One of the best gifts we can give others is to set a good example. By setting a good example, we are laying the groundwork for others to watch how and what we do with the hope that others will emulate our deeds because they feel motivated to go along the same path that we are on. By setting a poor example, people all too often find a weak-kneed excuse for them to follow our errors with the idea that they saw us do it so it must be all right if they follow and do the same thing. The first path leads to a clear conscience; the second path leads to tears and regrets and perhaps worse penalties.
Among the most important characteristics we and others should choose and emulate and never deviate from is the characteristic of honesty. All too often we are stunned when we learn of a prominent politician or business person who has committed fraud or graft. Why people think they can get by with acts of deceit and dishonesty is beyond me. Some may get by for a time and think they are home free but, sooner or later, their despicable and dishonest act will catch up with them and bring not only themselves down to embarrassment and failure, but they may also cast a wide net of heartbreak across families and businesses and others who have been affected.
During my long years of teaching college, one of the most tragic and difficult problems I faced was the problem of student cheating. The pressure to pass exams, to get admitted to certain academic programs, to go on to graduate school, to hold on to scholarships, simply becomes too great some times and students crack. They may think that just this one time won't matter. Or, they would get by with cheating a time or two and then make cheating a regular and successful, they tragically think, practice. In an exam room filled with 400 students, you know some acts of dishonesty are going on. Today's electronic devices with information storage make cheating all the more possible if that is what you choose to do. My standard policy always was if you get caught cheating, you flunk the exam.
Many students plan to go on to graduate school and obtain an MBA, a law degree, or go to dental or medical school or seek some other professional training. My roommate when I was an undergraduate student got caught doing something he shouldn't have done and I ended up taking his textbooks and class assignments down to the jail where he stayed a few days while everything was sorted out. That little stint cost him his lifelong dream of going to veterinary school and he ended up going back home and milking cows the rest of his life. The risk of having a stain and a blotch on your record of integrity is just not worth the temptation to cheat, ever.
Another issue we would run into occasionally at school was the issue of inflated and dishonest entries on resumes, claiming degrees earned that were never earned or schools attended that were never attended. One professor I knew many years ago forged his department head's signature every year to certify that he was still making progress in completing his Ph.D. degree at a major university. Of course, he was finally caught and lost his job. Sadly, he had received several all-university teaching awards at the school where we were teaching. Some politicians and other public figures seem to think they are above and beyond honesty and integrity and that they can fill in anything they want to on their resumes. Sooner or later these dishonest lies are discovered, and the price paid for cheating can be devastating.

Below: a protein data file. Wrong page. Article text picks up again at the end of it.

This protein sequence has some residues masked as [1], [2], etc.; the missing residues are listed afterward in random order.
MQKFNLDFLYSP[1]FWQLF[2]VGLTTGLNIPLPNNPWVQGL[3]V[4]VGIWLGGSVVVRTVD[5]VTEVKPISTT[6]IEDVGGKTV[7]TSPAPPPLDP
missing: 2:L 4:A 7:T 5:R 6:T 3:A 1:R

Honesty has no substitutes. The only white lie permissible is if your wife asks you if you would like to go to the fabric store with her or if she asks you how you like her new outfit. Other than that, honesty does not permit fudging, shading, rounding up or rounding down, embellishment, deliberate misrepresentation, snitching funds from the office till, cheating on exams, lying about accomplishments on resumes, taking anything without paying for it, denying guilt when you know perfectly well you are lying about it, or any and all other misrepresentations of fact and breaches of integrity. One of the most wonderful gifts you can give those near and dear to you and to your business associates and to anyone else is to be known as a person of absolute integrity. You would rather lose a deal than to misrepresent its terms. You would rather miss out on something than wrongly claim you were entitled falsely to something. Once you have earned someone else's trust and admiration, you want to treasure this trust and admiration among your most precious assets, worth far more than money or a new boat or a 12 bedroom house or a job promotion or anything else.
Task Number 92, which admittedly I got a tad long-winded writing about, and which I will hear about from my editorial board (my wife) who wants me to shorten these posts, is to set an example of honesty. If we never follow another task I have outlined, by applying honesty to all of our actions, to all of our choices, to all of our business and personal dealings, we will accomplish more goals and see more results than we can possibly imagine. Good luck, keep going, the Curmudgeonly Professor.
Anyone know when this photo was taken? I have no date. The awful floral living room couch was still there, so that should be a clue. What are they so happy about? Who told what fib? Or joke? We need to know.
After finding and resurrecting two photos below of our sons on the carousel at the 1964 New York World's Fair, I looked around to see what else I could find. Here are three other gems not seen for 50 years. We were living in State College PA at the time where I was teaching at Penn State. We camped in New Jersey so we could go to the World's Fair. Too bad the world fairs are ancient history and no one holds them any more. Four of our five children are in the photo: Russ, oldest; Ron, next; Jim, and Carolyn. Kim came along after we moved back to Laramie.
I just discovered these two photos yesterday. They were pitch black and, therefore, had never been developed since they were film photos. Thus, I had never seen them until I used some editing software and discovered, much to my surprise, that the photos were at least recognizable. Our oldest son Russell is in the top photo, our second son Ron is the towhead in the middle. Ordinarily, these two photos would have been deleted. However, these photos also show the value in saving even mediocre photos since they may prove to be of infinite nostalgic value after lying in obscurity and coming to light 50 years later after our memorable trip to the New York World's Fair in 1964.